I wrote a total of five books. I sent them to editors/publishers – back in the days when you had to send a hard copy of every manuscript. It cost a lot.

And none of it sold.

When I was in my early thirties, I managed to sell my first article to two Protestant publications (because I was Protestant back then). The papers had an enormous combined circulation. I thought this is it. This is where it begins.

And nothing happened after that.

I got so tired of trying to force  something that was only up to God to make happen, that I quit. I quit writing.

Then, my father became very sick. It was so difficult to see him suffer, and my husband encouraged me to start writing again – not to be published – just as a catharsis. To get it down. To work it out. To talk to God.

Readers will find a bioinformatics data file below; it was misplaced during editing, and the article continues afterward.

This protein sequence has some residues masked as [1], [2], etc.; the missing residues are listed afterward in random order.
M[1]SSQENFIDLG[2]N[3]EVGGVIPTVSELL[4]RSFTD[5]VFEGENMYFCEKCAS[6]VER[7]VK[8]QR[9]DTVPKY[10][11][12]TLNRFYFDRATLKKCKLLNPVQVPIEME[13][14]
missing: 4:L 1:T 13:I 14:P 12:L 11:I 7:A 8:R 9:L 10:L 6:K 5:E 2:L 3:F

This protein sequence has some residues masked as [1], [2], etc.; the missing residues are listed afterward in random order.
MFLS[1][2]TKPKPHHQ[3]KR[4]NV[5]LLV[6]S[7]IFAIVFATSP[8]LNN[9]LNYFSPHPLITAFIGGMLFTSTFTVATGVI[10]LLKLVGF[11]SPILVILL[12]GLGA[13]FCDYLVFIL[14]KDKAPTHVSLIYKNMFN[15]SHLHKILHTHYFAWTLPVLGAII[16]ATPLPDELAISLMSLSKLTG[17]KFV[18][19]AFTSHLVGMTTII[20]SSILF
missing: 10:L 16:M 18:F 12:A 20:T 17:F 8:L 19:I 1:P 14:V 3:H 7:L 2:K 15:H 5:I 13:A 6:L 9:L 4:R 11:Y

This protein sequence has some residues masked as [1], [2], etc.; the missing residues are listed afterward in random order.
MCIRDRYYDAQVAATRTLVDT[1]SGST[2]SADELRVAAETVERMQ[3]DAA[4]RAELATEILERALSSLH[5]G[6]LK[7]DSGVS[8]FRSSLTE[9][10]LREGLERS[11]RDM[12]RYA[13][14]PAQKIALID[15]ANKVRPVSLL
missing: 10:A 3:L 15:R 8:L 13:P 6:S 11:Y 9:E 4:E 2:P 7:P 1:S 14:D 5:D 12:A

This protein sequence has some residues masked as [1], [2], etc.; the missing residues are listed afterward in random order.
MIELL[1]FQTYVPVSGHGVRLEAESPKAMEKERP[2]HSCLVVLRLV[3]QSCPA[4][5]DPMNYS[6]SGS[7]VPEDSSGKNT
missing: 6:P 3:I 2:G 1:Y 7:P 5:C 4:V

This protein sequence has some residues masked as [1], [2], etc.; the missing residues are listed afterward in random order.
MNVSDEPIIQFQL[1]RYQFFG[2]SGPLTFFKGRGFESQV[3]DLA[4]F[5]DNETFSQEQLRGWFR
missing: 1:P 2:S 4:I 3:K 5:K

The second most important thing to keep in your mind and heart as a Catholic writer is that you must be willing to walk away from all if it if God seems to be asking that of you.

If the doors keep shutting, if it seems like you are getting nowhere with this, if it seems like God is saying no or not now, let it go. It will be okay. If God wants you to write, He must take the lead. And if He’s leading you to one no after another, you need to listen.

My father passed away in 2003, and my grief sent me on a faith journey that led me to books by the saints. Those saints converted me.

How appropriate. The English major was led to the Catholic Church by way of books – by way of writing saints.

Even then, I did not put it together that God was saying now is the time to write. My only desire was to follow Christ straight to the Eucharist.